Background: Health literacy (HL) is a fundamental ability to successfully deal with health and illness issues. This study aimed to assess HL among undergraduates from healthcare and non-healthcare degree courses of two Italian universities and the association between their HL, lifestyles, and BMI assumed as health outcome. Methods: The Health Literacy Assessment Tool (HLAT-8) and the Newest Vital Sign (NVS) were used to assess health literacy dimensions. Demographic and anthropometric data, adherence to Mediterranean diet (MD), physical activity levels, and smoking habits were assessed in the enrolled sample to highlight possible associations. Results: A total sample of 806 undergraduates (46% males, mean age 21.01 ± 1.78 years) was recruited. Higher HL scores were found among healthcare rather than non-healthcare students (28.7 ± 4.5 vs. 26.7 ± 4.2 for HLAT-8 and 4.9 ± 1.5 vs. 3.9 ± 1.8 for NVS, p < 0.01). However, healthcare undergraduates were more likely to report unhealthy behaviors. Body Mass Index (BMI) was associated with literacy and numeracy skills only in non-healthcare undergraduates. Significant associations were found between HL scores and adherence to MD in both groups. In the regression analysis, educational field and MD were shown to be predictors of HL scores. Conclusions: Attending a healthcare related degree course was associated with higher HL scores but not with healthy behaviors. This issue should be addressed considering the role that healthcare professionals may have in educating patients towards a healthy lifestyle. Adherence to MD seems to be related to higher HL scores.

Are health literacy and lifestyle of undergraduates related to the educational field? An italian survey

Galle F.
;
Calella P.;Liguori G.;Valerio G.
2020

Abstract

Background: Health literacy (HL) is a fundamental ability to successfully deal with health and illness issues. This study aimed to assess HL among undergraduates from healthcare and non-healthcare degree courses of two Italian universities and the association between their HL, lifestyles, and BMI assumed as health outcome. Methods: The Health Literacy Assessment Tool (HLAT-8) and the Newest Vital Sign (NVS) were used to assess health literacy dimensions. Demographic and anthropometric data, adherence to Mediterranean diet (MD), physical activity levels, and smoking habits were assessed in the enrolled sample to highlight possible associations. Results: A total sample of 806 undergraduates (46% males, mean age 21.01 ± 1.78 years) was recruited. Higher HL scores were found among healthcare rather than non-healthcare students (28.7 ± 4.5 vs. 26.7 ± 4.2 for HLAT-8 and 4.9 ± 1.5 vs. 3.9 ± 1.8 for NVS, p < 0.01). However, healthcare undergraduates were more likely to report unhealthy behaviors. Body Mass Index (BMI) was associated with literacy and numeracy skills only in non-healthcare undergraduates. Significant associations were found between HL scores and adherence to MD in both groups. In the regression analysis, educational field and MD were shown to be predictors of HL scores. Conclusions: Attending a healthcare related degree course was associated with higher HL scores but not with healthy behaviors. This issue should be addressed considering the role that healthcare professionals may have in educating patients towards a healthy lifestyle. Adherence to MD seems to be related to higher HL scores.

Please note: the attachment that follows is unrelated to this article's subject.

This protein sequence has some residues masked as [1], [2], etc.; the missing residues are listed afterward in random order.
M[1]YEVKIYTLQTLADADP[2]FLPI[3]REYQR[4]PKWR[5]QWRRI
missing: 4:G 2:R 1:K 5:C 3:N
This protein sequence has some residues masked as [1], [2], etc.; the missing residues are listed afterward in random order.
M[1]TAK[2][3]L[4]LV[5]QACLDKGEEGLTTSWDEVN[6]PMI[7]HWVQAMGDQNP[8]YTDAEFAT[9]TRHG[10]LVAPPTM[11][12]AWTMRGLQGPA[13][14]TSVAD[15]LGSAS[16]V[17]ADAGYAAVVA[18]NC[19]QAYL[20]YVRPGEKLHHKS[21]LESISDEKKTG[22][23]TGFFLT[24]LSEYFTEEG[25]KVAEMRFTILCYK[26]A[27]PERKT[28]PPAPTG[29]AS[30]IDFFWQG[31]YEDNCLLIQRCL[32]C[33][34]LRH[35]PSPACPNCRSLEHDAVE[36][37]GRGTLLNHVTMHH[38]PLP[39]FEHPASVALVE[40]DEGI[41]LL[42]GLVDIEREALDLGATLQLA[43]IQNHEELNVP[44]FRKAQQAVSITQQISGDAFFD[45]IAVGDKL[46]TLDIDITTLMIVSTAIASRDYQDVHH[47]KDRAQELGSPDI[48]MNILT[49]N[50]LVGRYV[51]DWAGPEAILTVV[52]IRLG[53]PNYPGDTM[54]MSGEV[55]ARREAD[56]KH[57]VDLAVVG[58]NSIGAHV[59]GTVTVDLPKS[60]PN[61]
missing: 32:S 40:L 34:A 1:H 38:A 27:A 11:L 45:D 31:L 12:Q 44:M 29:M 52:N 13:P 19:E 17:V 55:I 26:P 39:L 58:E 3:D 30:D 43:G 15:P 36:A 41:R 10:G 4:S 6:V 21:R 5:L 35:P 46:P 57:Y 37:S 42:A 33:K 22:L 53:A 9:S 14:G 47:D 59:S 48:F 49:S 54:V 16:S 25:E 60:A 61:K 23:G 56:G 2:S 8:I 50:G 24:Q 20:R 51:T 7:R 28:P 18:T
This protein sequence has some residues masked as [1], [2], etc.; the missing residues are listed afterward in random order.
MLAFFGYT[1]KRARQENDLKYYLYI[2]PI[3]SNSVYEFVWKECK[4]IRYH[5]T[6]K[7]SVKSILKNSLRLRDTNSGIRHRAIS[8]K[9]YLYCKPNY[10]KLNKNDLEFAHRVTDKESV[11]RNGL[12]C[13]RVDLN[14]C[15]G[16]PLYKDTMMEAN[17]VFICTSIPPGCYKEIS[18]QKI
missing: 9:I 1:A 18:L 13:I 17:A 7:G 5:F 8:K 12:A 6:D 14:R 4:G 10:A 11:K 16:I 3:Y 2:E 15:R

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Utilizza questo identificativo per citare o creare un link a questo documento: http://hdl.handle.net/11367/87090
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